A federal grand jury has indicted Joseph Clifford Reel of Kettering on charges of crashing his Jeep last month into steel barriers near the White House and jumping a fence to get on to the grounds.
The three-count indictment, handed down last Thursday, charges Reel with causing more than $1,000 in damages to federal property, entering the restricted grounds of the White House without permission, and illegally possessing more than 200 rounds of ammunition.
Reel, 32, has been held in a Washington prison since the June 9 incident. During a hearing last month, U.S. Magistrate John M. Facciola questioned whether Reel suffers from a “serious mental illness,’’ adding that notes seized from Reel’s Jeep suggested he might want to harm President Barack Obama.
William Miller, a spokesman for the U.S. Attorney’s Office in Washington, could not be reached to comment if a trial date has been set.
According to federal prosecutors, Reel rigged the accelerator of his 2008 Jeep Patriot so it could operate without a driver and reach a speech of 45 mph. Shortly after 3 a.m., June 9, the Jeep slammed into a light post, a steel bike rack and a barrier near the White House, causing at least $7,800 in damages.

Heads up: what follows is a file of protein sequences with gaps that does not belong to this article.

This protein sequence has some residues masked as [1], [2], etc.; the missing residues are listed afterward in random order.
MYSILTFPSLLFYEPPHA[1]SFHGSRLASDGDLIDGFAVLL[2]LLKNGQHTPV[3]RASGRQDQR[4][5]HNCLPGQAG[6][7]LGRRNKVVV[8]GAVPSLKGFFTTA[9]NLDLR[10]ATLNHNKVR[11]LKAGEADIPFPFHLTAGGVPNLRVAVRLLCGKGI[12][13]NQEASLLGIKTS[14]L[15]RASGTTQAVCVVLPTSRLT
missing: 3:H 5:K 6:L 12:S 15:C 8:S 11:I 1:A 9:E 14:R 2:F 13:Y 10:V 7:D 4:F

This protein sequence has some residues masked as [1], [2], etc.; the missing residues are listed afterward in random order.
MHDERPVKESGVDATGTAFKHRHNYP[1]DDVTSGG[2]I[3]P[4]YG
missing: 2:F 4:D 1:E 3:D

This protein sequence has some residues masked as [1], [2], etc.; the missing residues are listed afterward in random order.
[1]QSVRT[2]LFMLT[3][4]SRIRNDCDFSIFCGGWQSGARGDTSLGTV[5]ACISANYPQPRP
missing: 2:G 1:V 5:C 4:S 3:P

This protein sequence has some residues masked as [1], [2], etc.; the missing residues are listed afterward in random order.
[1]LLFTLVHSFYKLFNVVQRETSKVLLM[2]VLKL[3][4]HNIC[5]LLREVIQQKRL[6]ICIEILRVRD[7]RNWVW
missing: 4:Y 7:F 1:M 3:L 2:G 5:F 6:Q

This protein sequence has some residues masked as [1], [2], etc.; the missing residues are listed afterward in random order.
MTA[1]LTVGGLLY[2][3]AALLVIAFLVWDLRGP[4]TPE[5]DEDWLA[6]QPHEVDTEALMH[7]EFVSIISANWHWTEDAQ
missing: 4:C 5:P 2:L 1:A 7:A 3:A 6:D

After the Jeep crashed into the barriers, Secret Service officers saw a man on a bicycle on 17th Street near the Old Executive Office Building, which is next to the White House. When the man jumped the fence surrounding the old Executive Office Building, which houses offices for the White House staff, Secret Service officers arrested him.
A search of Reel’s Jeep produced 200 rounds of ammunition and two machetes, but no guns nor explosives. The Jeep contained a notebook that included references to a “signal to take him down,” prompting Facciola to wonder if the “him” was a reference to Obama.
When law enforcement officials searched Reel’s Kettering home, they discovered a Glock 21 .45-caliber pistol, a Taurus .22-caliber firearm, a baseball bat with spikes on the barrel, a sword, a spear, two ballistics vests, four hunting knives and a gas mask.
At the time of his arrest, Reel was an armed security guard with Moonlight Security in Dayton. Prior to the White House incident, Reel’s wife, Rebekah, obtained a temporary restraining order preventing him from returning to their Kettering home.
At last month’s hearing, Reel’s court-appointed attorney, Tony Miles, argued that Reel did not mean to harm anyone, but merely was “engaging in an act of civil disobedience.’’
Reel apparently wanted to spray paint the phrase “Don’t Tread on Me’’ somewhere on the White House grounds.